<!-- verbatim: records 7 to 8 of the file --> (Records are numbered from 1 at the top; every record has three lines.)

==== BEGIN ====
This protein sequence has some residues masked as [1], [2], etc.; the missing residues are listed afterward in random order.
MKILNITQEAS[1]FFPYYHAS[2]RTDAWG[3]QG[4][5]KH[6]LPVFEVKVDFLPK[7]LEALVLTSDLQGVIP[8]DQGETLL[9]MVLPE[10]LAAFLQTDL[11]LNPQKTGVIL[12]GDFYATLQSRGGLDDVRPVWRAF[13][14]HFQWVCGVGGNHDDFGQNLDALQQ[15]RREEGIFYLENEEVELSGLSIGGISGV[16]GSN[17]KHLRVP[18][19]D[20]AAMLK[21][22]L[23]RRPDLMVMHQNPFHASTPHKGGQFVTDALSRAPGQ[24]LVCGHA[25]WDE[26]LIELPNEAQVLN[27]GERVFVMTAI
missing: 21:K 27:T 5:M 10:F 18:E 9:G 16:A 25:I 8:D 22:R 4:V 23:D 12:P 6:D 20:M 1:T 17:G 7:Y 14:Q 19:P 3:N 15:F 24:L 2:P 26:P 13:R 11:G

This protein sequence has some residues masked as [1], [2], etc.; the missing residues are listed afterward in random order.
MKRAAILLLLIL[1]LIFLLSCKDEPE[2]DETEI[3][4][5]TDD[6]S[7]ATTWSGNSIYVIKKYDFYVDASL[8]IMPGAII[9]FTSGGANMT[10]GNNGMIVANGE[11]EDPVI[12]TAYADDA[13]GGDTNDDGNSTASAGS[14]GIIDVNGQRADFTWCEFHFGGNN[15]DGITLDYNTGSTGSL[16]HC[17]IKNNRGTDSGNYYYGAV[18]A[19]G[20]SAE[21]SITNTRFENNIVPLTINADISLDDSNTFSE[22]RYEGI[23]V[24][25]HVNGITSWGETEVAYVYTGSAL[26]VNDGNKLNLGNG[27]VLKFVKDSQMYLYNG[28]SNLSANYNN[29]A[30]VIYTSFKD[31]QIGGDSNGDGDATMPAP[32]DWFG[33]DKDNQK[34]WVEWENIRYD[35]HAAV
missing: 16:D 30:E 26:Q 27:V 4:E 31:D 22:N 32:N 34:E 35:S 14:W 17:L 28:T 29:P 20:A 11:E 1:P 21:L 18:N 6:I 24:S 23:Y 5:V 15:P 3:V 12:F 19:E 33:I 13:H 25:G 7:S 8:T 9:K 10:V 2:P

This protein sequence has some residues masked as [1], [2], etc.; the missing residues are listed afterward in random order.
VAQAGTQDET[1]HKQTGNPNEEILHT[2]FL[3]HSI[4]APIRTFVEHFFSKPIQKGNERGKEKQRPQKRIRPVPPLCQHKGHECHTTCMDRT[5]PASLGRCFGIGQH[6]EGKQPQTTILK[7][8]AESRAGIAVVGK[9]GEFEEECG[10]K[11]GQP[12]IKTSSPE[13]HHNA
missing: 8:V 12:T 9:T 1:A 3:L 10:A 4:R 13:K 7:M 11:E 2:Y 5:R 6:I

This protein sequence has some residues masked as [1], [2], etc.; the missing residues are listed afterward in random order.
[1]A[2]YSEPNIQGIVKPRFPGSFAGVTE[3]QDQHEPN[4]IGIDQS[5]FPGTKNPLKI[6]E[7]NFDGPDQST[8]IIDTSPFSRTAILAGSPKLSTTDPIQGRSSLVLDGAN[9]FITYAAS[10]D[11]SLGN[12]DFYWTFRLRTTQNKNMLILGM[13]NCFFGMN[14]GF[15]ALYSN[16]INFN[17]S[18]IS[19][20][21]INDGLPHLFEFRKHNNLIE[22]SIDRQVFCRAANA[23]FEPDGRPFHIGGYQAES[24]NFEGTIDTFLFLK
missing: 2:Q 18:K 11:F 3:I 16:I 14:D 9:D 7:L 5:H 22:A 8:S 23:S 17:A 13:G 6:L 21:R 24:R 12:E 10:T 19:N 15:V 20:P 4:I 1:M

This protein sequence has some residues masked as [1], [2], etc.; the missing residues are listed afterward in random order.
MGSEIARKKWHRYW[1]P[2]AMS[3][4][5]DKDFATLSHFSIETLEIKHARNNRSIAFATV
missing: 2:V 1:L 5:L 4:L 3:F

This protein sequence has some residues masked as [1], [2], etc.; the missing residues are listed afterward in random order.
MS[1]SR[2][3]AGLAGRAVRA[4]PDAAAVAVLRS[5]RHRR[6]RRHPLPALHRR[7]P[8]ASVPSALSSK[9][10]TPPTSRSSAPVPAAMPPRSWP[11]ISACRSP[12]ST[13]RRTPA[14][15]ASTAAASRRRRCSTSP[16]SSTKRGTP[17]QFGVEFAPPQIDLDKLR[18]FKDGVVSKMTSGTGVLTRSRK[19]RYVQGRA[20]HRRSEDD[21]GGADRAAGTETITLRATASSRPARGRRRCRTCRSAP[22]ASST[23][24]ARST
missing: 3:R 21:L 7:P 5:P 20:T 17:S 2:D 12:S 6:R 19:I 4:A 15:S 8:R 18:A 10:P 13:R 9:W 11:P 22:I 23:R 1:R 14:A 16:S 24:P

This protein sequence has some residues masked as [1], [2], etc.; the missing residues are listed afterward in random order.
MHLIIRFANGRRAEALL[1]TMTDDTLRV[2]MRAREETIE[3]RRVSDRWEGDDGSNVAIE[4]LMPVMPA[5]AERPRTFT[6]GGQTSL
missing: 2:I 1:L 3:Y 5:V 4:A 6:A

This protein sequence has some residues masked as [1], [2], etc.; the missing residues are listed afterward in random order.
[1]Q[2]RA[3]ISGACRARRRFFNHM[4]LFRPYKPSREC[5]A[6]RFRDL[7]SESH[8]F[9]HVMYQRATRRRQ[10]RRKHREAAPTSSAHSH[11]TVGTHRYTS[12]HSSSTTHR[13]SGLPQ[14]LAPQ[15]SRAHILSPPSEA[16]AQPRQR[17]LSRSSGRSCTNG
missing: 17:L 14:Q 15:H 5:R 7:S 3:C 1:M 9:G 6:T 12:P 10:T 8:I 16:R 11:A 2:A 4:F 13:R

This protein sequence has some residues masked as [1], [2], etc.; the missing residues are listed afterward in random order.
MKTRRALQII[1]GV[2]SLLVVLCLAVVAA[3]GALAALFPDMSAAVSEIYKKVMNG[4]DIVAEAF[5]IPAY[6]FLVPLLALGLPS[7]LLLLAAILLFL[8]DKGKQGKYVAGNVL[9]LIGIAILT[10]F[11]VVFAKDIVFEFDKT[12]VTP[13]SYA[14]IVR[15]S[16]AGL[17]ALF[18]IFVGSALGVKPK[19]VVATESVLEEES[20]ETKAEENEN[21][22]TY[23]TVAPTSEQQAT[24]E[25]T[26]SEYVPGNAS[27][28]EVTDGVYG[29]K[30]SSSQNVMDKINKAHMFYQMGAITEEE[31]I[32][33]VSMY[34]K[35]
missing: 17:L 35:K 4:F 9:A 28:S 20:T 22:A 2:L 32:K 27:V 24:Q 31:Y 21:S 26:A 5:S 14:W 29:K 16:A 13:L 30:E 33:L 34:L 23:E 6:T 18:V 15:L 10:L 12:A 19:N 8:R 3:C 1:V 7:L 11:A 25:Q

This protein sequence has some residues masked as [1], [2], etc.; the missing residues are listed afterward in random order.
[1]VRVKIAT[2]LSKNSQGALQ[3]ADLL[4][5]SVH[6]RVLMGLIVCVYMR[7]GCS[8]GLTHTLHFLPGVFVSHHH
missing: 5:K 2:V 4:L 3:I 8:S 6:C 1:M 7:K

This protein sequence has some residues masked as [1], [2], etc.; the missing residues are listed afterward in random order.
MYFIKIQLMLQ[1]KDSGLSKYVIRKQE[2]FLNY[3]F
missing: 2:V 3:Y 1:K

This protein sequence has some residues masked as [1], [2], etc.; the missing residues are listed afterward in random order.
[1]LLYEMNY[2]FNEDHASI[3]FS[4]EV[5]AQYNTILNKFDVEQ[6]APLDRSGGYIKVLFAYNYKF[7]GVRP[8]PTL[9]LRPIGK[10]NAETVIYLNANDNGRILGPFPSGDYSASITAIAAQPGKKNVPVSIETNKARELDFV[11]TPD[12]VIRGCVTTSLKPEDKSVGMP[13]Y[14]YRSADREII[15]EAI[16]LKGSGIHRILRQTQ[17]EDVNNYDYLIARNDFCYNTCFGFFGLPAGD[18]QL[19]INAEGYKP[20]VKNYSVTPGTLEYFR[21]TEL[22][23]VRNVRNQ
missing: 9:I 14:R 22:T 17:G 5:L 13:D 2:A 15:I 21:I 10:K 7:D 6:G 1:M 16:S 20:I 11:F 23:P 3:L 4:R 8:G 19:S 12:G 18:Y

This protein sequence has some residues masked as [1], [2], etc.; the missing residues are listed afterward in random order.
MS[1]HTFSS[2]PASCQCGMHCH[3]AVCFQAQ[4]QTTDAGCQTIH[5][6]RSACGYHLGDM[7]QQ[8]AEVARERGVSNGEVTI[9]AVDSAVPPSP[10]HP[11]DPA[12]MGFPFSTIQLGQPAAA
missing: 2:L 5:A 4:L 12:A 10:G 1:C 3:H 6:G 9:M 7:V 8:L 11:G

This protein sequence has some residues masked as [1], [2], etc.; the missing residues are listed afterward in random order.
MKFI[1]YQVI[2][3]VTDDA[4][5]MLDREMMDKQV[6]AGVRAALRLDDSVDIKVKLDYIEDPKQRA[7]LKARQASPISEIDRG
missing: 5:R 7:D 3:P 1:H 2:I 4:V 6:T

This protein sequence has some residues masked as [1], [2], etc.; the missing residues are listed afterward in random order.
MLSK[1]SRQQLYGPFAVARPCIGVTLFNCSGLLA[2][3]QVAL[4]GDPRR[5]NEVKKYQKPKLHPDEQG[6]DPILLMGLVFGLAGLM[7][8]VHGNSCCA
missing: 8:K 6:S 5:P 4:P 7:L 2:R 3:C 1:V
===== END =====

This protein sequence has some residues masked as [1], [2], etc.; the missing residues are listed afterward in random order.
MHLIIRFANGRRAEALL[1]TMTDDTLRV[2]MRAREETIE[3]RRVSDRWEGDDGSNVAIE[4]LMPVMPA[5]AERPRTFT[6]GGQTSL
missing: 2:I 1:L 3:Y 5:V 4:A 6:A

This protein sequence has some residues masked as [1], [2], etc.; the missing residues are listed afterward in random order.
[1]Q[2]RA[3]ISGACRARRRFFNHM[4]LFRPYKPSREC[5]A[6]RFRDL[7]SESH[8]F[9]HVMYQRATRRRQ[10]RRKHREAAPTSSAHSH[11]TVGTHRYTS[12]HSSSTTHR[13]SGLPQ[14]LAPQ[15]SRAHILSPPSEA[16]AQPRQR[17]LSRSSGRSCTNG
missing: 17:L 14:Q 15:H 5:R 7:S 3:C 1:M 9:G 6:T 12:P 10:T 8:I 16:R 11:A 2:A 4:F 13:R